It will be important to put in place a more consistent framework for public
investment management, and to limit the risks from PPPs and other
contingent liabilities. The Ministry of Finance and Economy should exploit
its new role as gatekeeper for new PPP projects to help ensure both value
for money and the containment of risks. Furthermore, the proposed
establishment of the AIC should be revisited, to make sure that–if such
institution is created–it will act on a strictly commercial basis and
without direct government interference or reliance on future budget
support.

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The energy sector needs to be put on a sound footing without delay. Given
sector’s endemic financial weakness and accumulating arrears, financial
restructuring should be undertaken without delay, combined with continued
actions to liberalize the sector and unbundle its key players.

Debt management should reconcile the search for lower financing costs and
longer maturities, with the need to support the development of a robust and
liquid domestic debt market. The latter would help mobilize domestic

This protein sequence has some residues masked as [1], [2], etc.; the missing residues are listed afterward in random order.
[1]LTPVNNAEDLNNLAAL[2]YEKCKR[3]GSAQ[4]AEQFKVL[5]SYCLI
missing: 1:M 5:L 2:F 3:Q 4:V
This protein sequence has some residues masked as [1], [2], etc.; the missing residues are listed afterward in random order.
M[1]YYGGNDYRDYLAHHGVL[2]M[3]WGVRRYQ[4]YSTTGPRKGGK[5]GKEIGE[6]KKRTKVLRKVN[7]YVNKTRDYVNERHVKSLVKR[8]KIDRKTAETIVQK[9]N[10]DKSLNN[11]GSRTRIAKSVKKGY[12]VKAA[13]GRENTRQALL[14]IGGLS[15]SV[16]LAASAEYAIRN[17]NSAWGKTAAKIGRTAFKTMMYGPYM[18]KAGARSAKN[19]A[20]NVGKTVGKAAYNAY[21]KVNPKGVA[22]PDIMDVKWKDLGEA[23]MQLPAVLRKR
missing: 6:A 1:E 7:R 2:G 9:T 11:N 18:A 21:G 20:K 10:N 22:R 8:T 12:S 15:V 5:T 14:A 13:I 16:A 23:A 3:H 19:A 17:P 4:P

savings and reduce currency and rollover risks. In this context, it will be
important to resume the issuance of short-term T-bills.

Continued strong supervision will be important to ensure that the expected
increase in bank lending does not weaken financial stability. The banking
sector has experienced a large-scale consolidation, combined with a shift
in ownership away from EU banks. Against this background, the BOA’s recent
measures for further alignment with EU standards and the increased
frequency of on-site inspections should be helpful, particularly to contain
risks from large exposures and related-party lending. Further actions will
be needed to address weaknesses in the AML/CFT framework.


Albania: Selected Economic Indicators, 2015­­–2020

2015

2016

2017

2018

2019

2020

Proj.

Real sector

Real GDP

2.2

3.3

3.8

4.1

3.5

4.0

Domestic demand contribution

0.6

3.2

3.6

5.0

4.0

4.3

Consumption

0.6

2.0

2.1

2.1

2.5

2.7

Investment (Incl. inventories and stat. disc)

0.0

1.1

1.5

2.9

1.5

1.6

External demand contribution

1.6

0.2

0.2

-1.0

-0.5

-0.3

Consumer Price Index (eop)

2.0

2.2

1.8

1.8

2.2

2.6

Consumer Price Index (avg.)